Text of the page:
What does this mean? How does it advance Paul's agenda in this book of giving Timothy a well grounded foundation for boldly preserving and proclaiming the Gospel? This understanding of the source of the Gospel was to give Timothy, and should give us, at least three things. They are implied in the series of statements in 3:16 about what Scripture is profitable for: teaching, reprooof, correction, training in righteousness to make us equipped for every good work. And they are:
The Gospel was given to us by God, and the words that convey it are as good as if they had come from his very mouth. And therefore we should have a belief in the Gospel, a trust in it, that is more than tentative and that never wavers. This is no small thing. For no one who does not believe the Gospel is warranted in having that kind of confidence in his own philosophy of life. Do we know the meaning of life? Are we sure? Unless God has spoken in a trustworthy manner, no one can be sure.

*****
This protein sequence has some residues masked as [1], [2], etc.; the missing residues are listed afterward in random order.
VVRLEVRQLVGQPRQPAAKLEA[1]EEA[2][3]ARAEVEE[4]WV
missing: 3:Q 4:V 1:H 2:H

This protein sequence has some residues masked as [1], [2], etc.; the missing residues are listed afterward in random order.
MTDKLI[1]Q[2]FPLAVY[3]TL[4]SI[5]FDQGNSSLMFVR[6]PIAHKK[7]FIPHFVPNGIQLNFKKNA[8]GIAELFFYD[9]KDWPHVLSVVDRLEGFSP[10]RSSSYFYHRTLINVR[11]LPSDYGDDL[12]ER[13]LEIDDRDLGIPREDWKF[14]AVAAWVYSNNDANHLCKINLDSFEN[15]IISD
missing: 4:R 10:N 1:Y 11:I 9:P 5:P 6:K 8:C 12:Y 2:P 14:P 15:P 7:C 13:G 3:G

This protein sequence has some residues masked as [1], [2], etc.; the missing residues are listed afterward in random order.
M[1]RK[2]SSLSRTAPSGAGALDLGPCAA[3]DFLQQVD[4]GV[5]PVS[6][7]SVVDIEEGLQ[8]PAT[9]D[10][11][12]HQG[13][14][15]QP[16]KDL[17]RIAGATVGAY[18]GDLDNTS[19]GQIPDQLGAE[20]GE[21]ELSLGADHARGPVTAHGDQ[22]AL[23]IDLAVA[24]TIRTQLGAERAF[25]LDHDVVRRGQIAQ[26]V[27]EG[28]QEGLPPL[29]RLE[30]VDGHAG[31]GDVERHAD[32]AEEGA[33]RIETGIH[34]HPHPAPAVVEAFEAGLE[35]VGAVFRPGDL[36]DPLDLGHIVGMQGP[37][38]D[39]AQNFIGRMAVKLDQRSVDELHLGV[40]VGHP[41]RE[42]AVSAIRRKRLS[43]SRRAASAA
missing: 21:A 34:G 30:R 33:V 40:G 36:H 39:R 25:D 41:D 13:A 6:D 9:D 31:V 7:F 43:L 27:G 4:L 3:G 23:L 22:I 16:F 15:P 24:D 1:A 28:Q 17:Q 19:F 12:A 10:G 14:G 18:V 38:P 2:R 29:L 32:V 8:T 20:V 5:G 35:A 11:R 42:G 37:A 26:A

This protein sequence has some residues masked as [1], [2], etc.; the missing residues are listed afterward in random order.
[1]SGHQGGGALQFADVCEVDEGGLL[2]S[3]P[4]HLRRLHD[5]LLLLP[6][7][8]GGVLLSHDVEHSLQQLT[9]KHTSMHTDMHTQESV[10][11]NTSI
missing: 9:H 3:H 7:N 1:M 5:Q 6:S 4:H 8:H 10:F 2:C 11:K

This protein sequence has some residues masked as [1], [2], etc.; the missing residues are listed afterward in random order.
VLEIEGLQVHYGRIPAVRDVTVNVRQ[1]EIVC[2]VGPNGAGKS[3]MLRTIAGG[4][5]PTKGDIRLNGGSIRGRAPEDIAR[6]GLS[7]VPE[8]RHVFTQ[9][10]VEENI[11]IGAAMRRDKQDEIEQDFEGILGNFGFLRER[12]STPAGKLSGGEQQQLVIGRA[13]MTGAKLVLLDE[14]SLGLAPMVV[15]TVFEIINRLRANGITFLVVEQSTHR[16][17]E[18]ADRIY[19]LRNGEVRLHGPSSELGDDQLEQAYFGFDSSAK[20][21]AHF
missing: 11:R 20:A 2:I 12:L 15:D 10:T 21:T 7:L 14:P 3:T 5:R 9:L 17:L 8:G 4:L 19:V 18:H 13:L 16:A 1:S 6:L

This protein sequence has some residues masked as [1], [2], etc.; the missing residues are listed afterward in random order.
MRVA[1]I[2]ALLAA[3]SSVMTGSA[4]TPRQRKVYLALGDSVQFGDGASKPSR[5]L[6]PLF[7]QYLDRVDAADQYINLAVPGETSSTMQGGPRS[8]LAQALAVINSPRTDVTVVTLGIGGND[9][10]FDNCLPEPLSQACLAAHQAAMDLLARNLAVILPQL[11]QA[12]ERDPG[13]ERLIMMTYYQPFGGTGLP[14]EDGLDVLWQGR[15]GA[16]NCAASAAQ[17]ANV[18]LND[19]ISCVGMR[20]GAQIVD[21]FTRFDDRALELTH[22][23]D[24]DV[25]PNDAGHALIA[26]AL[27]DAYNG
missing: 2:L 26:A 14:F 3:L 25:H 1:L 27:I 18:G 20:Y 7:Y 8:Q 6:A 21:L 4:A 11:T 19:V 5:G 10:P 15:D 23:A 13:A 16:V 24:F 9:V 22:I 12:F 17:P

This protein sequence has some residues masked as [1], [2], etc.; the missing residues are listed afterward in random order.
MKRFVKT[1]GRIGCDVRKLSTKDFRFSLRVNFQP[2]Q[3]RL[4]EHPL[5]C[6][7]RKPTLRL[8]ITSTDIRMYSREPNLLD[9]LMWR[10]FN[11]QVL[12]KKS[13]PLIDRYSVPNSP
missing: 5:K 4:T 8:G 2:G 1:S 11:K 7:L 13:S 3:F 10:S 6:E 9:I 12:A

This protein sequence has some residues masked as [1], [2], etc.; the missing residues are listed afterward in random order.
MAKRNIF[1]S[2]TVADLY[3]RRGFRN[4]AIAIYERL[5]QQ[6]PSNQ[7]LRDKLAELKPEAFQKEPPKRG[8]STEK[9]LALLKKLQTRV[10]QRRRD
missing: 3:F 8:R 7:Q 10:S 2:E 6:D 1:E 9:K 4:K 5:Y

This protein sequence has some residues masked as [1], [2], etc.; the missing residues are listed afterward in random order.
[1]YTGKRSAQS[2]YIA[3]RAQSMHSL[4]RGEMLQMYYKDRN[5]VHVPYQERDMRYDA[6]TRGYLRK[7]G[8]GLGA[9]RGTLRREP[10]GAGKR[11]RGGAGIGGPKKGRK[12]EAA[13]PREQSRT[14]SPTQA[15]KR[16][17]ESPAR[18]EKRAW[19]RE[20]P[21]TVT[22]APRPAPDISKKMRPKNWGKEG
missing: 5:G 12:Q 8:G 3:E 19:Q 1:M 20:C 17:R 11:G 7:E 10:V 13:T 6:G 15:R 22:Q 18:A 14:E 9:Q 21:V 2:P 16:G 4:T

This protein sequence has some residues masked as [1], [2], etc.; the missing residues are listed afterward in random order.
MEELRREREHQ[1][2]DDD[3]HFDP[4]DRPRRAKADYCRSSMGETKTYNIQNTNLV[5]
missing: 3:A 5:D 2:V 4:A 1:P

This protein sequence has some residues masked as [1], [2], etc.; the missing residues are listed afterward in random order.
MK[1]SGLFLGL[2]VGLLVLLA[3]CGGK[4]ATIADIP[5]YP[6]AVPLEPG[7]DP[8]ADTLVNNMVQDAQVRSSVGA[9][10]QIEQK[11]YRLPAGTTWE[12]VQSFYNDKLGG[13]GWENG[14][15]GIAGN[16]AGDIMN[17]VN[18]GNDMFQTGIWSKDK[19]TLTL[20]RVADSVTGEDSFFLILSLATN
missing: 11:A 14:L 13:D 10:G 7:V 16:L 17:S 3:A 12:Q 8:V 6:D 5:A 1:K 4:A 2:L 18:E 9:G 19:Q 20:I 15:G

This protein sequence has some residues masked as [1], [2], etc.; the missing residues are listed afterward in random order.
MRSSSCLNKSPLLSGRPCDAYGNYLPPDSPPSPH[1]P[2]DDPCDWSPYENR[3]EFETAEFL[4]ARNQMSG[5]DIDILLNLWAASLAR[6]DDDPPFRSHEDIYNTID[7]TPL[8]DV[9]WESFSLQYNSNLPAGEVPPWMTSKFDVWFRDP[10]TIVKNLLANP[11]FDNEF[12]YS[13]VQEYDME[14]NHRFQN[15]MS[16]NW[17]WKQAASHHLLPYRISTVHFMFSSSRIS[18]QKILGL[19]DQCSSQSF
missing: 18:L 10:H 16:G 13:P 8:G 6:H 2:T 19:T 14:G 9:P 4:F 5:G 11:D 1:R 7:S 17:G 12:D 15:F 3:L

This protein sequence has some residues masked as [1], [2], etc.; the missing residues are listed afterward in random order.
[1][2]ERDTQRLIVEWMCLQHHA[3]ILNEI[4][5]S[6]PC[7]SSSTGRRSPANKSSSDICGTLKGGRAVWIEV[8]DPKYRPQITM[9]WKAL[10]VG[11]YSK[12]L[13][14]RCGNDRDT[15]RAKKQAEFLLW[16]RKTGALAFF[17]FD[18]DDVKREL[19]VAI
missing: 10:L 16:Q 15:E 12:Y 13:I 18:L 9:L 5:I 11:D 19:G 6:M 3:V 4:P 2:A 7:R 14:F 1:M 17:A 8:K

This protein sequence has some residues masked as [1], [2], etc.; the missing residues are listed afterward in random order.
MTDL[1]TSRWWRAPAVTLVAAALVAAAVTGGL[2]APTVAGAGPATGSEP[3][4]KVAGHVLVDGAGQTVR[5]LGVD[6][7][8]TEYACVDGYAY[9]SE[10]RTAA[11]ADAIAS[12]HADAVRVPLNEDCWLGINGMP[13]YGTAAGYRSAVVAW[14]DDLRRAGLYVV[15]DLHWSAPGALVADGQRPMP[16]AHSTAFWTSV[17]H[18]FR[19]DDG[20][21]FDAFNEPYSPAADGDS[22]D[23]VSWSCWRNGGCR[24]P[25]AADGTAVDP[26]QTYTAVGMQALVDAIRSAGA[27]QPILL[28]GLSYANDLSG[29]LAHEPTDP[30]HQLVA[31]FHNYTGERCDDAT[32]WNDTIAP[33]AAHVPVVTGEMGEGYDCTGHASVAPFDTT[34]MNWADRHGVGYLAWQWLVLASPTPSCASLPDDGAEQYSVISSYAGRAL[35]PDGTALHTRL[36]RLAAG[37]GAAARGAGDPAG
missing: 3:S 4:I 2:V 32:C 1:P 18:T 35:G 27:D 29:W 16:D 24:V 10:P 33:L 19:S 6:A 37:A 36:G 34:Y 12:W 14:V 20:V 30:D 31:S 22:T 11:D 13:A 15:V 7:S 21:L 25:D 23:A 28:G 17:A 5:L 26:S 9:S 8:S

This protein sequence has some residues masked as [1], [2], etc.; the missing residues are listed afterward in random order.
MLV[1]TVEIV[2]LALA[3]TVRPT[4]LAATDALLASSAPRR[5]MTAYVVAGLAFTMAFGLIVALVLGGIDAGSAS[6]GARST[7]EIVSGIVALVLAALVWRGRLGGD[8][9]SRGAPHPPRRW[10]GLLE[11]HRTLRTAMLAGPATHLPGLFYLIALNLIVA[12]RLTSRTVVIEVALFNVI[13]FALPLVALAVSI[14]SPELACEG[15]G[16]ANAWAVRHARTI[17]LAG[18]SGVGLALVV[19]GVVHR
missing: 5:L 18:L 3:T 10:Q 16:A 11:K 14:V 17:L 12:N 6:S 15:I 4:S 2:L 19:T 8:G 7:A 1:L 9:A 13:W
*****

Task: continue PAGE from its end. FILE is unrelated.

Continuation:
Unless God has spoken, human beings are reduced to blindness at worst and relativism at best when it comes to the important questions of life. On every issue we are surrounded by conflicting opinions. Is sex too good to be confined to marriage or too good to be lightly had outside of it? Both perspectives seem to make a certain kind of sense. How could you ever know which is right? And what is the purpose of life? The Epicurean says it is to pursue pleasure and avoid pain. The Stoic says it is to practice mental discipline so one can avoid being affected by things one can't control. The Hindu and the Buddhist say it is to realize that our individual existence is an illusion and be absorbed back into the All. How do they know? What if they have it wrong? Which one should you follow? Why?